Cocoa today is most famous for being the key ingredient of indulgent chocolate, with over 4.5 million tonnes of it consumed a year. Despite chocolate's reputation as being an unhealthy treat food, it actually has many medicinal uses when the right kind and right amount is used.
Cocoa was first developed as a crop by ancient South American cultures, the Aztecs and the Mayans, and artifacts found in Ecuador suggest people have been cultivating cocoa for 5,3000 years. They used cocoa as an aphrodisiac, a primary medicine for treating seizures, fevers, digestive problems, skin problems and most famously, fatigue. They would often use cocoa as a base drink, to add other herbs and remedies into.
There may be some truth in its use as an aphrodisiac, as cocoa has been found to contain phenethylamine, which releases the same endorphins our bodies release when we fall in love.
The cocoa bean was so significant to many cultures that it was used as currency, served at feasts and given to warriors as a post battle reward. The sweet pulp of cocoa fruit was used to make fermented beverages, which was what made the plant popular in the americas. Spanish conquerors in the 16th century spread it to Europe, where it quickly turned into the chocolate we know and love today.
But what exactly are the health benefits of our much loved chocolate?
Full of antioxidants
Polyphenols are naturally occurring antioxidants found in many fruits and veg. Cocoa is one of the richest sources of Polyphenols, most notably flavanols, which have strong anti-inflammatory effects and cause most of cocoa's health benefits.
These antioxidants are thought to have many health benefits, including reduced inflammation, better blood flow, lower blood pressure, improved cholesterol and blood sugar levels.
May reduce high blood pressure
Cocoa may reduce high blood pressure, due to the flavanols improving nitric oxide levels in the blood, which can reduce blood pressure and improve the function of your blood vessels.
This effect was first noted in a study of the Kunda Indians of San Blas islands of Panama, who traditionally consume 30 ounces of cocoa a day. They found the prevalence of hypertension was very low, only 2.2%, and their blood pressure does not tend to increase with age.The population also experiences lower rates of diabetes mellitus, myocardial infarction, stroke, and cancer than mainland Panamanians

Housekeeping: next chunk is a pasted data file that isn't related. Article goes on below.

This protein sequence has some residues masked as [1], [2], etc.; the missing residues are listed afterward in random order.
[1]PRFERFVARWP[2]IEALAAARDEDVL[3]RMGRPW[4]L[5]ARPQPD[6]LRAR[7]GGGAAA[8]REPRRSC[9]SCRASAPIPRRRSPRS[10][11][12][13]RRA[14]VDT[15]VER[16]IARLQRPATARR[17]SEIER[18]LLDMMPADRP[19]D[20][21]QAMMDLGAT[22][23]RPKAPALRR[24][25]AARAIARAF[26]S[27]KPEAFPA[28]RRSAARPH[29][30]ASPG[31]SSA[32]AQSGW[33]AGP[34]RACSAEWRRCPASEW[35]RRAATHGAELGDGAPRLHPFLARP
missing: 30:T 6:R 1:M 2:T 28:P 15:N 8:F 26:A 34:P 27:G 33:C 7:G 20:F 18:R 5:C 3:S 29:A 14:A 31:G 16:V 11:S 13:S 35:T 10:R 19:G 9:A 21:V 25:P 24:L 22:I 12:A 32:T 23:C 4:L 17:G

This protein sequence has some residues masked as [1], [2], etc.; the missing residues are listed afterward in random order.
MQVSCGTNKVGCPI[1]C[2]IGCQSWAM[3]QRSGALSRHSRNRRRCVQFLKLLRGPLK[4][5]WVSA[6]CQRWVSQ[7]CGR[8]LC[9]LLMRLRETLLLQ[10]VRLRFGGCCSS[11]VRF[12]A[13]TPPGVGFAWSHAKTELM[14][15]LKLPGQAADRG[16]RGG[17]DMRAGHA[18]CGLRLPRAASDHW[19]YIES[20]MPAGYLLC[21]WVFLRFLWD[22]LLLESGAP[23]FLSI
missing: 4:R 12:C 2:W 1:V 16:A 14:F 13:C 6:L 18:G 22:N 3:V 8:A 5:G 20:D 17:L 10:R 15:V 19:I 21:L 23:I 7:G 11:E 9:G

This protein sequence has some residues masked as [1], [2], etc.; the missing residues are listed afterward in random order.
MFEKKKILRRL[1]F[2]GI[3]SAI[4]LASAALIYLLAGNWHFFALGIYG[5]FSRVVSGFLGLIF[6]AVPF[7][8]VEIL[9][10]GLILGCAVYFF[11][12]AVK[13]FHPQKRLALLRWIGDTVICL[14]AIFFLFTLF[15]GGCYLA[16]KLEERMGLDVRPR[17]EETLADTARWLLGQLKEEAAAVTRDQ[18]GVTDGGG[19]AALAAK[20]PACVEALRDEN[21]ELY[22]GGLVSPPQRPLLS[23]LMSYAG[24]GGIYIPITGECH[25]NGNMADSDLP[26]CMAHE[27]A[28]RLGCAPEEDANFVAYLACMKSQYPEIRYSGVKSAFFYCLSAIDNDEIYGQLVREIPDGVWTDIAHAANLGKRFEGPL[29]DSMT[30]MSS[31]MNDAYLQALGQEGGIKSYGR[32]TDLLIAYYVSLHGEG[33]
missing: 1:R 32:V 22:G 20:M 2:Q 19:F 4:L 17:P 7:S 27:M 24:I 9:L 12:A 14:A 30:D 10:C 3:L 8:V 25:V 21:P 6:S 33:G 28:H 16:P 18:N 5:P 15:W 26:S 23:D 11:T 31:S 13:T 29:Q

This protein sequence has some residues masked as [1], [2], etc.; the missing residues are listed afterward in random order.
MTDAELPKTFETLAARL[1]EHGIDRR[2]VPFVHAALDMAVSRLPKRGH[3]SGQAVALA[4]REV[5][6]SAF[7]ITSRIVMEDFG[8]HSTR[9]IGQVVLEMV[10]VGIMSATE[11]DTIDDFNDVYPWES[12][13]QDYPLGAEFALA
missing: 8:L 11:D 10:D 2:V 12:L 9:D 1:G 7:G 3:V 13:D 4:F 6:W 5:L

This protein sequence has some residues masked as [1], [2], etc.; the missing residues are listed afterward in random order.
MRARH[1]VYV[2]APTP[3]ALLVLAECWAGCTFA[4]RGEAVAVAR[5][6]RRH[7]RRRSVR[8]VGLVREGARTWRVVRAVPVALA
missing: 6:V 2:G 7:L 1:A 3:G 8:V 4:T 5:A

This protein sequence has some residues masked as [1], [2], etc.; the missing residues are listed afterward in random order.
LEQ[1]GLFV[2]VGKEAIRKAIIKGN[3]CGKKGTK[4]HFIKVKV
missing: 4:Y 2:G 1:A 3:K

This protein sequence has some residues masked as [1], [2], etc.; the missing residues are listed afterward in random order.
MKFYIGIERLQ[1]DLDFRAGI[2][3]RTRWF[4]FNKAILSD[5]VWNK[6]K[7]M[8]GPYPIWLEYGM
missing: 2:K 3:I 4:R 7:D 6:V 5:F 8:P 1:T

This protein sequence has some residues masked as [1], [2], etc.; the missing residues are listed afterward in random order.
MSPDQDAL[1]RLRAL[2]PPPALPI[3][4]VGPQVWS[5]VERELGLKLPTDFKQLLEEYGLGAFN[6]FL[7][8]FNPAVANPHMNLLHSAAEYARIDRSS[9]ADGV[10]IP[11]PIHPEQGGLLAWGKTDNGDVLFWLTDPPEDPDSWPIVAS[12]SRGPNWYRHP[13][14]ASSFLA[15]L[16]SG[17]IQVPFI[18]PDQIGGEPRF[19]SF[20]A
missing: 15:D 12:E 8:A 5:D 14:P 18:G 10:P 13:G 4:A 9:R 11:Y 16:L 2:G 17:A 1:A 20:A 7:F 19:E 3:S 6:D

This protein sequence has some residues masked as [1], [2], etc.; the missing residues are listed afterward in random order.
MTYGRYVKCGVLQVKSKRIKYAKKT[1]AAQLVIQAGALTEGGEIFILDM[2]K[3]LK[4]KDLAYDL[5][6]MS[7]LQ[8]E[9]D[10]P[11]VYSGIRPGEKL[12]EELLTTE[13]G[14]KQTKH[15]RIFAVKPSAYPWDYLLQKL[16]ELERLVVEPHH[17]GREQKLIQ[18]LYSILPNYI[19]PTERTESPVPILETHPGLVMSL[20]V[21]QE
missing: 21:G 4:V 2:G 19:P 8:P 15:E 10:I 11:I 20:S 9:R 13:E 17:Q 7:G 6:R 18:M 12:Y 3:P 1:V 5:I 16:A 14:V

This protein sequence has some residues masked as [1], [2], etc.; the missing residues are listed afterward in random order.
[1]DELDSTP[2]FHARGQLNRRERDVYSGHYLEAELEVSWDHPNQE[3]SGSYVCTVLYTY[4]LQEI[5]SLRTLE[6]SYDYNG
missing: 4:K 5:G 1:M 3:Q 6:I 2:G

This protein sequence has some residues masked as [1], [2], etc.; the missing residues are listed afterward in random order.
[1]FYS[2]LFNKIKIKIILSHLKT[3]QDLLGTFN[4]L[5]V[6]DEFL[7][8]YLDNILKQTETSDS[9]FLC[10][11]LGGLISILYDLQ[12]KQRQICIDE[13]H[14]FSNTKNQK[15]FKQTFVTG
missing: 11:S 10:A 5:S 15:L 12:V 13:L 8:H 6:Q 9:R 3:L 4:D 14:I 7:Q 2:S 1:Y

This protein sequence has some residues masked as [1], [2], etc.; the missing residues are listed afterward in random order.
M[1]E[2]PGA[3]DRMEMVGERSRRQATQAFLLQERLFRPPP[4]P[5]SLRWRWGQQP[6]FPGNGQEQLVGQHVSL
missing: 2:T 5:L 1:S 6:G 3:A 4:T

This finding has been repeated in other studies, with one review of 35 experiments finding that patients given anywhere from 1.5-105 grams of cocoa products had a 2mmHg reduction in blood pressure. The improvement was found to be stronger with those who already had high blood pressure.
May lower risk of heart attack and stroke
A review of studies on 157,809 people found that people who consume high amounts of chocolate had a significantly lower risk of heart disease and death. Those who consumed the most chocolate were 4.1% less likely to develop coronary heart disease, and 2.1% less likely to have a stroke than those who consumed the least.
This improvement is thought to be for two reasons. First the flavanols in cocoa improve the levels of nitric oxide in the blood, which causes arteries to dilate, improving blood flow.
The second, is due to cocoa reducing ‘bad’ LDL cholesterol, improving blood sugars and reducing inflammation, all of which are associated with lower risk of heart attack, heart failure and stroke.
Additionally, two Swedish studies found daily doses of 19-30 grams of chocolate per day was linked with a lower rate of heart failure.
Improves blood flow to the brain and brain function
Flavanols can cross the blood-brain barrier, and are involved in the biochemical pathways that produce neurons and other important molecules for the function of the brain.
Studies show that by doing this flavanols can reduce your risk of neurodegenerative diseases by improving brain function.
A two-week study in 34 older adults given high-flavanol cocoa found blood flow to the brain increased by 8% after one week and 10% after two weeks. This is again thought to be down to flavanols influencing nitric oxide production and improving blood supply to the brain.
Another interesting study gave 90 elderly individuals high, low or intermediate amounts of cocoa for 8 weeks, by the end of the study those given high cocoa completed memory tests quicker, and scored higher in the verbal fluency test, going from 6 words per 60 seconds to 9.
Further studies found that daily intake of cocoa flavanols can improve mental performancein people with and without mental impairment.